Because Michigan is a newcomer to online gambling (at least publicly), and because there were scant details regarding the hearing’s agenda, there was an air of anticipation and ambiguity leading up to the hearing.
Going into the hearing, the question on everyone’s mind was: How far along is Michigan in the process?
After the 90-minute hearing this question remained unanswered, but a number of other blanks were filled in.
Before delving into what was said during yesterday’s hearing, here is some background information regarding SB 889.
All five sponsors are on the Senate Regulatory Reform Committee.
Six of the nine Regulatory Reform Committee members were in attendance.
Of note, the three missing committee members are all sponsors of the legislation.
Written statements from three of the state’s casinos were also entered into the record:
David Murley also stated that the governor’s official position was neutral.
Thanks to an off the cuff remark by MGCB deputy director David Murley, we learned that Senator Mike Kowall has been working on online gaming behind the scenes for three years. Based on this, it appears Michigan is further along than most people suspected.
As an aside, I know of a couple other states in which similar behind-the-scenes discussions date back several years.
Unfortunately, it feels like everyone is waiting for someone else to act first.
It also became readily apparent during the hearing that it is Amaya pushing for the bill, and not, as many suspected, MGM. Considering the company’s presence at the hearing, it’s safe to say that Amaya has been quite active behind the scenes in Michigan.
The hearing was basically informational.
In fact, it seemed like the witnesses were handpicked by the bill’s sponsor and were there to address concerns that had been voiced by other lawmakers.
The witnesses did an excellent job of demonstrating the emphasis legitimate online gaming sites place on security, responsible gaming, and financial matters. Matthew Robins compared the AML safeguards in place at PokerStars to banks at one point, and had the PowerPoint slides to prove it.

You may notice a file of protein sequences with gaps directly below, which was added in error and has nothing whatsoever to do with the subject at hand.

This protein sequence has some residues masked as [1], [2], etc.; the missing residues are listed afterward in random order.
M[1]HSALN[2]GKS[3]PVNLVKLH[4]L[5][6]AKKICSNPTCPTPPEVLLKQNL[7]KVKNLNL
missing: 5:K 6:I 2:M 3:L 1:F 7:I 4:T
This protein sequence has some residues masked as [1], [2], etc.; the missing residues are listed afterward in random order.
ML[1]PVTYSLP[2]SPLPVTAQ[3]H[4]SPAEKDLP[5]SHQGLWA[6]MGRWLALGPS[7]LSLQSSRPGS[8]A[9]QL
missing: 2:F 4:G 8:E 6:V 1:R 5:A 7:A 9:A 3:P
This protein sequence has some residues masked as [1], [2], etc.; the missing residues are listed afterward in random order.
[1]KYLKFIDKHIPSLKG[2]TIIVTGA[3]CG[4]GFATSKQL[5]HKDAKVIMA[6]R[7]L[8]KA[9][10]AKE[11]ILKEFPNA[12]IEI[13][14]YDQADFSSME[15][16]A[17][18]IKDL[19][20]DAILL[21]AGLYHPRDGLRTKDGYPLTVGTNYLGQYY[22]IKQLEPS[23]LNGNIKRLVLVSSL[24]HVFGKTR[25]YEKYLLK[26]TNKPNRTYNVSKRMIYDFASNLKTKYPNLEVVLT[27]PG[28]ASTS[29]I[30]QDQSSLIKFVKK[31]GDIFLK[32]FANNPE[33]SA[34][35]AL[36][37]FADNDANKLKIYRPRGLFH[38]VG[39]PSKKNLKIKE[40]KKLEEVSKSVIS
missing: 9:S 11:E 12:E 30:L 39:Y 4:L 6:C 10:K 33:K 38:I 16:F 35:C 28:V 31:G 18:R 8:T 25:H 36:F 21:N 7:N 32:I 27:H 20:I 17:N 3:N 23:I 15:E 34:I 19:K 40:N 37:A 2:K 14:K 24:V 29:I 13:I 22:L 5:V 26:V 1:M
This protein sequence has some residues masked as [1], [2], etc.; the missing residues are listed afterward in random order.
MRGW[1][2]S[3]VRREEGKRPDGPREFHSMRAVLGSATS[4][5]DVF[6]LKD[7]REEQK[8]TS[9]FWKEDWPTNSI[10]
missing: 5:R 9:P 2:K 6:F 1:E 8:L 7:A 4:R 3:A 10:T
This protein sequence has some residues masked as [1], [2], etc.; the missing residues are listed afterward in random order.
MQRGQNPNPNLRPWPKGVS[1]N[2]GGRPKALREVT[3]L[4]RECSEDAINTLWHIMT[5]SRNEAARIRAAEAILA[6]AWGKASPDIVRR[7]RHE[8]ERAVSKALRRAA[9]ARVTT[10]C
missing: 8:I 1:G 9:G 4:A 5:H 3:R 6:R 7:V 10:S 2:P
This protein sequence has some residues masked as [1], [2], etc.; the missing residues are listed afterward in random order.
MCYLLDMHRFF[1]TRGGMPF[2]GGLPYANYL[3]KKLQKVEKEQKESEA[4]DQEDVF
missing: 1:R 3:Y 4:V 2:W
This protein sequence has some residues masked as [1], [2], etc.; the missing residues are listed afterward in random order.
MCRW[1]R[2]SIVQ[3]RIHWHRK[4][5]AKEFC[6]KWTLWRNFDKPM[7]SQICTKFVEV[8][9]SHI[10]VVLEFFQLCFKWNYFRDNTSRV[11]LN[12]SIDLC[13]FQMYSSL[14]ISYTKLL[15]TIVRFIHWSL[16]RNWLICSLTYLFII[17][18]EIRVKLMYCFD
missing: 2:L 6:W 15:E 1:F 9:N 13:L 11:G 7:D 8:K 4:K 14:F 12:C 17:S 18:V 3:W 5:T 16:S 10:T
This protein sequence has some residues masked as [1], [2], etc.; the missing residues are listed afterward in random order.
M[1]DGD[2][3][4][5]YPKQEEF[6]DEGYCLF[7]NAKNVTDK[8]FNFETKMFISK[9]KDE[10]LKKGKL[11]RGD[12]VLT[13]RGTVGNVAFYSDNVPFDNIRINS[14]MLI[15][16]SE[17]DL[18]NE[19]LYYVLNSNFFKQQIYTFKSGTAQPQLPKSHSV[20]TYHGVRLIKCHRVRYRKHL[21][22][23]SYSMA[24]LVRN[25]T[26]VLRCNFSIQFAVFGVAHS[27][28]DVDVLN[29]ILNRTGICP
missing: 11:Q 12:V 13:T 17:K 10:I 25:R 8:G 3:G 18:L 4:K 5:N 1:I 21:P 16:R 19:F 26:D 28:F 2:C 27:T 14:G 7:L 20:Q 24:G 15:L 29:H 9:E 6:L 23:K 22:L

The PowerPoint demonstrations that were used yesterday may have been boring, but they’re also extremely important. They should serve to dispel any baseless concerns lawmakers may have been pitched by anti-online gambling types.
The gossip heading into yesterday’s hearing indicated there was little resistance to the state legalizing online gaming (Michigan already sells lottery tickets online). Based on the witnesses called and the handful of questions asked, this appears to be the case.
I wouldn’t exactly say the committee was gung-ho on the idea of legalizing online gambling, nor was it making a concerted effort to move the bill forward, but there wasn’t a strong voice of opposition present, either.
My initial reaction to yesterday’s hearing is this: It was meant to set the table for the state to take the next step in 2017.
Bottom line: This was a small, but important first move for Michigan.
SB 889 requires tribes involved in online gambling to give up some of their tribal sovereignty – essentially forcing them to operate an online gambling site as a commercial company rather than as a federally-recognized tribe.
The issue of tribal sovereignty could be a deal breaker, and will likely need to be thoroughly debated.
However, this partial revocation of tribal sovereignty is not without precedent in Michigan.
During the hearing it was noted that the Sault Ste. Marie Tribe of Chippewa Indians gave up partial tribal sovereignty to open Greektown Casino in Detroit. The tribe later filed for Chapter 11 bankruptcy protection and the casino has changed hands a couple of times since.
Limiting the eligible number of licensees to eight could also prove problematic.
As Michael Pollock of Spectrum Gaming Group stated, with two dozen tribal casinos, and three commercial casinos, Michigan would be the first state (or locale to his knowledge) that had fewer licenses than eligible licensees.
The good news is Senator Mike Kowall said this number is more or less arbitrary and could be revisited.
Are the tribes for it, against it, or neutral? We heard from the three commercial casinos via letters, but what we didn’t hear was where the tribal casinos stand on the matter.
Why are the state’s three commercial casinos neutral towards the bill? This is a particularly vexing position for MGM to take, as the casino corporation has been one of the leading advocates for online gambling expansion across the country.
And finally, with only a handful of questions asked – and most being neutrally worded – where do the legislators stand?